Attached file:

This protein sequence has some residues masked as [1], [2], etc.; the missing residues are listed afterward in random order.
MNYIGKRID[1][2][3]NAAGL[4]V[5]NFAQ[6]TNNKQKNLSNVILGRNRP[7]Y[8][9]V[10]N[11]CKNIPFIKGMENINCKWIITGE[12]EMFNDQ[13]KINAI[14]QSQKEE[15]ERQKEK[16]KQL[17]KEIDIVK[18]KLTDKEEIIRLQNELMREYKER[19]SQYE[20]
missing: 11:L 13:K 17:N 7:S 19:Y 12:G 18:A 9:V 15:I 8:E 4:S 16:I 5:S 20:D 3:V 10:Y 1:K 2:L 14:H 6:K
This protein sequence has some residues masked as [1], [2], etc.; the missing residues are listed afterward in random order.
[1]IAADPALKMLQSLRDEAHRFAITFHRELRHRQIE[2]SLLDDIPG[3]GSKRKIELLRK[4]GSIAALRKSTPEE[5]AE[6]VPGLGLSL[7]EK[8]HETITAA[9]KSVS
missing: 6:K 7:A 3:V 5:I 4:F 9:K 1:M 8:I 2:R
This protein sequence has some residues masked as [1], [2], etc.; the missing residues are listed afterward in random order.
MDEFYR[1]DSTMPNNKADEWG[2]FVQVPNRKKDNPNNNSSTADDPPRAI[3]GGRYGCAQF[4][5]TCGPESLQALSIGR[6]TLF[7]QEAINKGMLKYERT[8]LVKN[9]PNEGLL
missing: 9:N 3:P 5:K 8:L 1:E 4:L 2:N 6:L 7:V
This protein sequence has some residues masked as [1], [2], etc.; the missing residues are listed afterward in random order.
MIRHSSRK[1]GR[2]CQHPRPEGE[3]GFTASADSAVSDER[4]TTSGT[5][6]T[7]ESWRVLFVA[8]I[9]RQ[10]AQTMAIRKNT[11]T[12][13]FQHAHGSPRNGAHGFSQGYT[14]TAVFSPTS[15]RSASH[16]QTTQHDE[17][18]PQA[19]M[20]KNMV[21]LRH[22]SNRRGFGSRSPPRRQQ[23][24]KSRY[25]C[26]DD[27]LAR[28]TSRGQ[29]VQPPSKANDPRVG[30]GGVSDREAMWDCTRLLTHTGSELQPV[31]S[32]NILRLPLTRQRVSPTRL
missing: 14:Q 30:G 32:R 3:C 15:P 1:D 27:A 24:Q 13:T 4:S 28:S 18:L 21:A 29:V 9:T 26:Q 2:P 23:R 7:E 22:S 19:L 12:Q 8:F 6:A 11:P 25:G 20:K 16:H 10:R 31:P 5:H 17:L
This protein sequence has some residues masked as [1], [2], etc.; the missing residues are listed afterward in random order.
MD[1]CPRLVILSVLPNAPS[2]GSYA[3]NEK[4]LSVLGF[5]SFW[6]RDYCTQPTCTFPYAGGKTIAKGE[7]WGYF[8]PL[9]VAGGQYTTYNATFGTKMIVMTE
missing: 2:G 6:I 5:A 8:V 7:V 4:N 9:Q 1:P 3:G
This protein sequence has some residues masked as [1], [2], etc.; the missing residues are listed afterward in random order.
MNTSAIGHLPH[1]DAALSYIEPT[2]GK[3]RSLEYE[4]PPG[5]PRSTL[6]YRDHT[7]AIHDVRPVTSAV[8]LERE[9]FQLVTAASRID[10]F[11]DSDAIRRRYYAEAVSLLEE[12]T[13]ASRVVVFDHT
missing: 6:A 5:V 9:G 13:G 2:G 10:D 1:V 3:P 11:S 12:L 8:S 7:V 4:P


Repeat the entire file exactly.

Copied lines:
This protein sequence has some residues masked as [1], [2], etc.; the missing residues are listed afterward in random order.
MNYIGKRID[1][2][3]NAAGL[4]V[5]NFAQ[6]TNNKQKNLSNVILGRNRP[7]Y[8][9]V[10]N[11]CKNIPFIKGMENINCKWIITGE[12]EMFNDQ[13]KINAI[14]QSQKEE[15]ERQKEK[16]KQL[17]KEIDIVK[18]KLTDKEEIIRLQNELMREYKER[19]SQYE[20]
missing: 11:L 13:K 17:N 7:S 19:Y 12:G 18:A 9:V 15:I 8:E 4:S 16:I 5:S 20:D 3:V 10:Y 1:K 2:L 14:H 6:K
This protein sequence has some residues masked as [1], [2], etc.; the missing residues are listed afterward in random order.
[1]IAADPALKMLQSLRDEAHRFAITFHRELRHRQIE[2]SLLDDIPG[3]GSKRKIELLRK[4]GSIAALRKSTPEE[5]AE[6]VPGLGLSL[7]EK[8]HETITAA[9]KSVS
missing: 6:K 7:A 3:V 5:I 4:F 9:K 1:M 8:I 2:R
This protein sequence has some residues masked as [1], [2], etc.; the missing residues are listed afterward in random order.
MDEFYR[1]DSTMPNNKADEWG[2]FVQVPNRKKDNPNNNSSTADDPPRAI[3]GGRYGCAQF[4][5]TCGPESLQALSIGR[6]TLF[7]QEAINKGMLKYERT[8]LVKN[9]PNEGLL
missing: 9:N 3:P 5:K 8:L 1:E 4:L 2:N 6:L 7:V
This protein sequence has some residues masked as [1], [2], etc.; the missing residues are listed afterward in random order.
MIRHSSRK[1]GR[2]CQHPRPEGE[3]GFTASADSAVSDER[4]TTSGT[5][6]T[7]ESWRVLFVA[8]I[9]RQ[10]AQTMAIRKNT[11]T[12][13]FQHAHGSPRNGAHGFSQGYT[14]TAVFSPTS[15]RSASH[16]QTTQHDE[17][18]PQA[19]M[20]KNMV[21]LRH[22]SNRRGFGSRSPPRRQQ[23][24]KSRY[25]C[26]DD[27]LAR[28]TSRGQ[29]VQPPSKANDPRVG[30]GGVSDREAMWDCTRLLTHTGSELQPV[31]S[32]NILRLPLTRQRVSPTRL
missing: 14:Q 30:G 32:R 3:C 15:P 1:D 27:A 24:Q 13:T 4:S 28:S 18:L 21:A 29:V 9:T 26:Q 2:P 23:R 7:E 22:S 19:L 12:Q 8:F 6:A 11:P 25:G 20:K 16:H 10:R 31:P 5:H 17:L
This protein sequence has some residues masked as [1], [2], etc.; the missing residues are listed afterward in random order.
MD[1]CPRLVILSVLPNAPS[2]GSYA[3]NEK[4]LSVLGF[5]SFW[6]RDYCTQPTCTFPYAGGKTIAKGE[7]WGYF[8]PL[9]VAGGQYTTYNATFGTKMIVMTE
missing: 2:G 6:I 5:A 8:V 7:V 4:N 9:Q 1:P 3:G
This protein sequence has some residues masked as [1], [2], etc.; the missing residues are listed afterward in random order.
MNTSAIGHLPH[1]DAALSYIEPT[2]GK[3]RSLEYE[4]PPG[5]PRSTL[6]YRDHT[7]AIHDVRPVTSAV[8]LERE[9]FQLVTAASRID[10]F[11]DSDAIRRRYYAEAVSLLEE[12]T[13]ASRVVVFDHT
missing: 6:A 5:V 9:G 13:G 2:G 10:D 1:V 3:P 11:S 12:L 8:S 7:V 4:P